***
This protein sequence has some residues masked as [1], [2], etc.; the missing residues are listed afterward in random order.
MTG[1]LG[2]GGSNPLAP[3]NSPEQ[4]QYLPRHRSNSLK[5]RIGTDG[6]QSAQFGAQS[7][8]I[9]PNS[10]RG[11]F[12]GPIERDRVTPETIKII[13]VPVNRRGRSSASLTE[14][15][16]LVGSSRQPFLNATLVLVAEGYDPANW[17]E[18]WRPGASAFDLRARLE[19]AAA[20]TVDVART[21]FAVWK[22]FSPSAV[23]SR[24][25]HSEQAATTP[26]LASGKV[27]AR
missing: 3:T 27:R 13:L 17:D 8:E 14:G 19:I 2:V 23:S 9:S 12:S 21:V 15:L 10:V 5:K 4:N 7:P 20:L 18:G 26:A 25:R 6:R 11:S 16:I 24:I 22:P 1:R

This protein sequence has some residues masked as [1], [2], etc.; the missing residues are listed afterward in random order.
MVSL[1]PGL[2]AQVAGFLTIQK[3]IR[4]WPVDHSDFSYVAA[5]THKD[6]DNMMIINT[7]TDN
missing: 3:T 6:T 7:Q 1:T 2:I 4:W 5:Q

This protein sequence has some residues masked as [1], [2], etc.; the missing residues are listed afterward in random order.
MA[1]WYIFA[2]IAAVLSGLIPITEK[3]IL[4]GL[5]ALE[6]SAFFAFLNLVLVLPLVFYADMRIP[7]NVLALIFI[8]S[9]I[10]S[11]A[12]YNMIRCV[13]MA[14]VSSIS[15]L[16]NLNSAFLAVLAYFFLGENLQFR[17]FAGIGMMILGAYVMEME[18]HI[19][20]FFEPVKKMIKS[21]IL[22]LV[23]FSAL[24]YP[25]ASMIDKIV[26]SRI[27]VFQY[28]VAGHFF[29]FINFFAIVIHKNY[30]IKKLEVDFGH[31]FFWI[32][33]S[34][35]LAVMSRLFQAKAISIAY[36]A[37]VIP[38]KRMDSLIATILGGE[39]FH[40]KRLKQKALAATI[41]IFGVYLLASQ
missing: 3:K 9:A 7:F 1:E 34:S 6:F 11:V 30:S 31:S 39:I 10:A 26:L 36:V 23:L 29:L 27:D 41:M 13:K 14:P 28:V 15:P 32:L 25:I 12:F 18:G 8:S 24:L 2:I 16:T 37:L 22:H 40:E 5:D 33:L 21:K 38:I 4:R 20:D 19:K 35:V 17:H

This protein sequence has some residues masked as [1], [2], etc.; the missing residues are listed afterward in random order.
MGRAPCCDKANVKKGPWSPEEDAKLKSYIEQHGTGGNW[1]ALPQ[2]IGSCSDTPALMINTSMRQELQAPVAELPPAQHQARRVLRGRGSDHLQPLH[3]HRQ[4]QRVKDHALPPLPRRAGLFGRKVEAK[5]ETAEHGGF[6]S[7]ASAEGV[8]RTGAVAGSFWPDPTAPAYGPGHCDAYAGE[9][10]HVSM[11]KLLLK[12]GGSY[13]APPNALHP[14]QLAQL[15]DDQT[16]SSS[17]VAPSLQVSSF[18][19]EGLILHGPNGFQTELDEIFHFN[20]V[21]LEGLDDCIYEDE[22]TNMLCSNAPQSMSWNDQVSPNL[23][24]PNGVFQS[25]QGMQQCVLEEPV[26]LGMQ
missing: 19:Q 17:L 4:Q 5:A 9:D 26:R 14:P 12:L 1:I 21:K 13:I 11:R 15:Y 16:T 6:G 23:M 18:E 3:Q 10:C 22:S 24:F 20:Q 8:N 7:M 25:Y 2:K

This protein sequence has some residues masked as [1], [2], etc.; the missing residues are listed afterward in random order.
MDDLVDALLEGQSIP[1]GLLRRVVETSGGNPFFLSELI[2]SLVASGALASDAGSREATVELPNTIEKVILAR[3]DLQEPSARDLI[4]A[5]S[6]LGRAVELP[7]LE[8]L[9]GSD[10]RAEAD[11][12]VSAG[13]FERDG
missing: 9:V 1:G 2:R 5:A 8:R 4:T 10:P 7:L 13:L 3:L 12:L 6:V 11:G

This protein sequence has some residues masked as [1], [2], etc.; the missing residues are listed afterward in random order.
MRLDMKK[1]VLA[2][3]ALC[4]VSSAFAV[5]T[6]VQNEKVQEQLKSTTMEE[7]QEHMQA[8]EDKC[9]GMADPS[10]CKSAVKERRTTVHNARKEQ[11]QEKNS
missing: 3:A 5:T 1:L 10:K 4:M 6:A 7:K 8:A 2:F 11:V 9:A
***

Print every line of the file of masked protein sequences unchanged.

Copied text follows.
This protein sequence has some residues masked as [1], [2], etc.; the missing residues are listed afterward in random order.
MTG[1]LG[2]GGSNPLAP[3]NSPEQ[4]QYLPRHRSNSLK[5]RIGTDG[6]QSAQFGAQS[7][8]I[9]PNS[10]RG[11]F[12]GPIERDRVTPETIKII[13]VPVNRRGRSSASLTE[14][15][16]LVGSSRQPFLNATLVLVAEGYDPANW[17]E[18]WRPGASAFDLRARLE[19]AAA[20]TVDVART[21]FAVWK[22]FSPSAV[23]SR[24][25]HSEQAATTP[26]LASGKV[27]AR
missing: 3:T 27:R 13:L 17:D 8:E 14:G 19:I 2:V 23:S 9:S 12:S 21:V 15:L 10:V 5:K 4:N 7:P 20:L 18:G 26:A 25:R 6:R 11:S 16:I 24:I 22:P 1:R

This protein sequence has some residues masked as [1], [2], etc.; the missing residues are listed afterward in random order.
MVSL[1]PGL[2]AQVAGFLTIQK[3]IR[4]WPVDHSDFSYVAA[5]THKD[6]DNMMIINT[7]TDN
missing: 3:T 6:T 7:Q 1:T 2:I 4:W 5:Q

This protein sequence has some residues masked as [1], [2], etc.; the missing residues are listed afterward in random order.
MA[1]WYIFA[2]IAAVLSGLIPITEK[3]IL[4]GL[5]ALE[6]SAFFAFLNLVLVLPLVFYADMRIP[7]NVLALIFI[8]S[9]I[10]S[11]A[12]YNMIRCV[13]MA[14]VSSIS[15]L[16]NLNSAFLAVLAYFFLGENLQFR[17]FAGIGMMILGAYVMEME[18]HI[19][20]FFEPVKKMIKS[21]IL[22]LV[23]FSAL[24]YP[25]ASMIDKIV[26]SRI[27]VFQY[28]VAGHFF[29]FINFFAIVIHKNY[30]IKKLEVDFGH[31]FFWI[32][33]S[34][35]LAVMSRLFQAKAISIAY[36]A[37]VIP[38]KRMDSLIATILGGE[39]FH[40]KRLKQKALAATI[41]IFGVYLLASQ
missing: 3:K 9:A 7:F 1:E 34:S 6:F 11:V 30:S 31:S 39:I 10:A 26:L 36:V 23:L 29:L 27:D 41:M 13:K 14:P 28:V 15:P 32:L 25:I 12:F 18:G 8:S 24:L 2:I 16:T 37:L 22:H 40:E 5:D 33:L 21:K 38:I 4:R 20:D 19:K 35:V 17:H

This protein sequence has some residues masked as [1], [2], etc.; the missing residues are listed afterward in random order.
MGRAPCCDKANVKKGPWSPEEDAKLKSYIEQHGTGGNW[1]ALPQ[2]IGSCSDTPALMINTSMRQELQAPVAELPPAQHQARRVLRGRGSDHLQPLH[3]HRQ[4]QRVKDHALPPLPRRAGLFGRKVEAK[5]ETAEHGGF[6]S[7]ASAEGV[8]RTGAVAGSFWPDPTAPAYGPGHCDAYAGE[9][10]HVSM[11]KLLLK[12]GGSY[13]APPNALHP[14]QLAQL[15]DDQT[16]SSS[17]VAPSLQVSSF[18][19]EGLILHGPNGFQTELDEIFHFN[20]V[21]LEGLDDCIYEDE[22]TNMLCSNAPQSMSWNDQVSPNL[23][24]PNGVFQS[25]QGMQQCVLEEPV[26]LGMQ
missing: 19:Q 17:L 4:Q 5:A 9:D 26:R 14:P 12:L 1:I 21:K 13:I 11:R 15:Y 16:T 6:G 23:M 18:E 3:Q 10:C 22:S 24:F 20:Q 8:N 7:M 25:Y 2:K

This protein sequence has some residues masked as [1], [2], etc.; the missing residues are listed afterward in random order.
MDDLVDALLEGQSIP[1]GLLRRVVETSGGNPFFLSELI[2]SLVASGALASDAGSREATVELPNTIEKVILAR[3]DLQEPSARDLI[4]A[5]S[6]LGRAVELP[7]LE[8]L[9]GSD[10]RAEAD[11][12]VSAG[13]FERDG
missing: 9:V 1:G 2:R 5:A 8:R 4:T 10:P 7:L 13:L 3:L 12:L 6:V 11:G

This protein sequence has some residues masked as [1], [2], etc.; the missing residues are listed afterward in random order.
MRLDMKK[1]VLA[2][3]ALC[4]VSSAFAV[5]T[6]VQNEKVQEQLKSTTMEE[7]QEHMQA[8]EDKC[9]GMADPS[10]CKSAVKERRTTVHNARKEQ[11]QEKNS
missing: 3:A 5:T 1:L 10:K 4:M 6:A 7:K 8:A 2:F 11:V 9:A